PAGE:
Predicting Collisions - Page 2
       by kirupa  |  23 October 2005

In the previous page, I explained the basic idea behind how our collision prediction system works. There is a substantial amount of code for this effect, so I would like to start with the code now!

You can view the code by selecting the first frame of your action layer and pressing F9 or by going to Window | Development Panels | Actions.

Code Explained

circleInit = function () {
speed = 10;
this.onMouseDown = function() {
endX = _root._xmouse;
endY = _root._ymouse;
drawpath("circleMain", endX, endY);
diffX = Math.abs(circleMain._x-endX);
diffY = Math.abs(circleMain._y-endY);
this.createEmptyMovieClip("circleHelper", -2);
circleHelper.onEnterFrame = function() {
circleMain._x += (endX-circleMain._x)/speed;
circleMain._y += (endY-circleMain._y)/speed;

This is our circleInit function. Its main job is to move our circleMain movie clip to the point on the stage where you clicked. There is a slight ease, and as you can tell, the code behind it is fairly straightforward. The code is a revised version taken from Lostinbeta's Easing on Mouse Click Tutorial, and he explains how the easing works in his tutorial.

Next, I want to point your attention to these three lines of code:

drawpath("circleMain", endX, endY);
diffX = Math.abs(circleMain._x-endX);
diffY = Math.abs(circleMain._y-endY);

The first line calls a function called drawpath that takes in three arguments: the movieclip name, the destination x value, the destination y value. The variables endX and endY store the x and y  position of our mouse pointer when you clicked on the stage. For movieclip name, we provide the instance name of our circle - circleMain.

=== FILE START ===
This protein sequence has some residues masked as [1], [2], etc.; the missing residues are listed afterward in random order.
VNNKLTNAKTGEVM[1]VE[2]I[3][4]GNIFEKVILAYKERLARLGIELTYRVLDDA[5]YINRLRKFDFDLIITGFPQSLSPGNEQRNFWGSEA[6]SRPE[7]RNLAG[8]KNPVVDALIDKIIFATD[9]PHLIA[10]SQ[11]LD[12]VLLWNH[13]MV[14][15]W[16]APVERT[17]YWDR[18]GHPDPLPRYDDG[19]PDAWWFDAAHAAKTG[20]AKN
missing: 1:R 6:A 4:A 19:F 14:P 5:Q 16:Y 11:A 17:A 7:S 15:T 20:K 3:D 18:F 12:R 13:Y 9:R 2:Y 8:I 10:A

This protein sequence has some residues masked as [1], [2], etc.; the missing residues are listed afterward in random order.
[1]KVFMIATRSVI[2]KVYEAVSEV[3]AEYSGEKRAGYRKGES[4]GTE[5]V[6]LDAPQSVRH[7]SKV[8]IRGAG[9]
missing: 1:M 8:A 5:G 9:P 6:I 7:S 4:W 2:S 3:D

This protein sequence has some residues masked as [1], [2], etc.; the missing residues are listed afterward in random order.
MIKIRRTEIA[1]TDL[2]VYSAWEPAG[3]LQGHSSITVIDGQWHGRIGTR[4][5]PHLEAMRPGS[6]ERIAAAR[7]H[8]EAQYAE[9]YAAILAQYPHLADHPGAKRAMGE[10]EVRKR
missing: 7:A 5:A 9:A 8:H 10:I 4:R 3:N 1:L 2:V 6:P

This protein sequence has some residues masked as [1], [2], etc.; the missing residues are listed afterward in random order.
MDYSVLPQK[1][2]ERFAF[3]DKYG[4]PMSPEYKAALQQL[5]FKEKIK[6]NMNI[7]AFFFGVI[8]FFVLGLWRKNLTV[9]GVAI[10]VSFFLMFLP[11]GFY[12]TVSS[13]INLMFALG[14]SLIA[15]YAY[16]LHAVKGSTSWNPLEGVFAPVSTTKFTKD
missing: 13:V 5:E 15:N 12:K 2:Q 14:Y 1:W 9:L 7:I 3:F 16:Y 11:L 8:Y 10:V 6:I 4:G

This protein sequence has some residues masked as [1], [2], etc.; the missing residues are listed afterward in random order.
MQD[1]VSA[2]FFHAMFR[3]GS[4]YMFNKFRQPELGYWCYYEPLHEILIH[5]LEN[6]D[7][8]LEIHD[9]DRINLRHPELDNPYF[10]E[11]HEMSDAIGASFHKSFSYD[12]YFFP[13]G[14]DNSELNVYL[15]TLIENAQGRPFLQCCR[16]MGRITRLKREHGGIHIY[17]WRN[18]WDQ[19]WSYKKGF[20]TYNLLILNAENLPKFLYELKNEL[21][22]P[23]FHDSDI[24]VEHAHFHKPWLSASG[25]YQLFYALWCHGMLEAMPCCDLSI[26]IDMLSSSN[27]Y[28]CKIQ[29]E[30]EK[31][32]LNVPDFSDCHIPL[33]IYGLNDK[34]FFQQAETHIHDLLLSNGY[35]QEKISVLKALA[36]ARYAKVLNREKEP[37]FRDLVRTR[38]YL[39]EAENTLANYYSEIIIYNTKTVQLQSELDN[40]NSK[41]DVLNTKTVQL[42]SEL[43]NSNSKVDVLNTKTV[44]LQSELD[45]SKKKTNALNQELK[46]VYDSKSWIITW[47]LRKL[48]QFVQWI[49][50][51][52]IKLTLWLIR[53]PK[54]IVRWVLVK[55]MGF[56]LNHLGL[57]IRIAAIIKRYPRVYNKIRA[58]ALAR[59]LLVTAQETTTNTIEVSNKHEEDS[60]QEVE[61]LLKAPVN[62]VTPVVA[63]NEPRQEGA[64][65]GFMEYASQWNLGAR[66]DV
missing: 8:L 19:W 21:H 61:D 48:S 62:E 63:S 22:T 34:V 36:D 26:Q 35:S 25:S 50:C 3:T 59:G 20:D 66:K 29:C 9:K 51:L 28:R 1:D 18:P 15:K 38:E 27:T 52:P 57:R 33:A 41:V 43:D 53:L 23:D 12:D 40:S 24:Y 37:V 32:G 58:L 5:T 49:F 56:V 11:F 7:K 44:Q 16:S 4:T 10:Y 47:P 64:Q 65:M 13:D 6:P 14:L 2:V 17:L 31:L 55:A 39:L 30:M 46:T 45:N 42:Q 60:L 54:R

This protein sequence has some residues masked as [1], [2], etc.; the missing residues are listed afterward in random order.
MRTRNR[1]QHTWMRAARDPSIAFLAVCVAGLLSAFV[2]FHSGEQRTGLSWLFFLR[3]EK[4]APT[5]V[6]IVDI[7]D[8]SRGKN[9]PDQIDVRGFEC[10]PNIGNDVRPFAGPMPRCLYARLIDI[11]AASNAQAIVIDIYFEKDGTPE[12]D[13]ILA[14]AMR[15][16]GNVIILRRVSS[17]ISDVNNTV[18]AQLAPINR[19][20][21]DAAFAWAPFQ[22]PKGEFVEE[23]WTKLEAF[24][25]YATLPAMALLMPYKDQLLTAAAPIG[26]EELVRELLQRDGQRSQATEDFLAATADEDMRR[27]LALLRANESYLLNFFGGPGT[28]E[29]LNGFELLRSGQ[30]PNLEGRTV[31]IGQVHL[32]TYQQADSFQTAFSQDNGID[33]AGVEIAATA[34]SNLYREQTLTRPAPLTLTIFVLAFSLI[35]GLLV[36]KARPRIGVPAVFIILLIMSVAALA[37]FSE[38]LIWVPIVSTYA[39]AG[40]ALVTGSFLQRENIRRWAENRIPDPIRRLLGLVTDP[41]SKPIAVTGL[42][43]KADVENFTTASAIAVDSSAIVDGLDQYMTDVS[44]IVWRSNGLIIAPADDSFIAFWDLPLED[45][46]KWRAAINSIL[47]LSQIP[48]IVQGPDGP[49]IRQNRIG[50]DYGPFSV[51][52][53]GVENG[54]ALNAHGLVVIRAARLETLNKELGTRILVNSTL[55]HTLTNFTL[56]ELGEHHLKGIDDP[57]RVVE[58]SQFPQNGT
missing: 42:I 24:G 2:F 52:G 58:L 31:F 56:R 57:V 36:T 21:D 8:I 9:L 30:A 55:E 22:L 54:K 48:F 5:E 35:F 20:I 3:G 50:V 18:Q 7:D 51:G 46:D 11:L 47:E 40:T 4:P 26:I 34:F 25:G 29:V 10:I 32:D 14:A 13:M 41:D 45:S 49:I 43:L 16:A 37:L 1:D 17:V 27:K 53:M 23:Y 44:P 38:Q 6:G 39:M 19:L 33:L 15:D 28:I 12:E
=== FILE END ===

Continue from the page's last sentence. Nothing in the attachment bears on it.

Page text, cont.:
The above lines of code execute only when you click and release your mouse button. So, even if you move your mouse around after having clicked, the values of endX and endY will only have the stored x and y mouse positions from your click.

initial_targets = ["t1", "t2", "t3", "t4", "t5", "t6", "t7"];

The above array, initial_targets, stores the instance names of our path circle movie clips found on our stage.

If you make any changes to the instance names on your stage, be sure to edit the appropriate entry in the array. Likewise, if you change any entry in the array, make sure that the change is reflected in the instance name of your movie clips on the stage.

drawpath = function (startMC, finalX, finalY) {
initial_paths = [];
step = 10;
circle._x = startX=eval(startMC)._x;
circle._y = startY=eval(startMC)._y;
for (i=0; i<=step; i++) {
duplicateMovieClip(circle, "circle"+i, i+10);
eval("circle"+i)._x += i*(finalX-startX)/step;
eval("circle"+i)._y += i*(finalY-startY)/step;

The above is our drawpath function that is responsible for duplicating our path circle movie clip from where your circleMain movieclip is to where you want the circleMain movieclip to go.

This function takes in three arguments that I briefly outlined above in the function call for the circleInit function. The first argument refers to the x and y position our path circles will originate from. In our case, that will always be our circleMain movieclip. The finalX and finalY values are the x and y positions of the point where you clicked in your stage.

In the next page, I will cover the drawpath function in greater detail and tackle more of the remaining code.

Forward to the next page!

page 2 of 6


SUPPORTERS:'s fast and reliable hosting provided by Media Temple.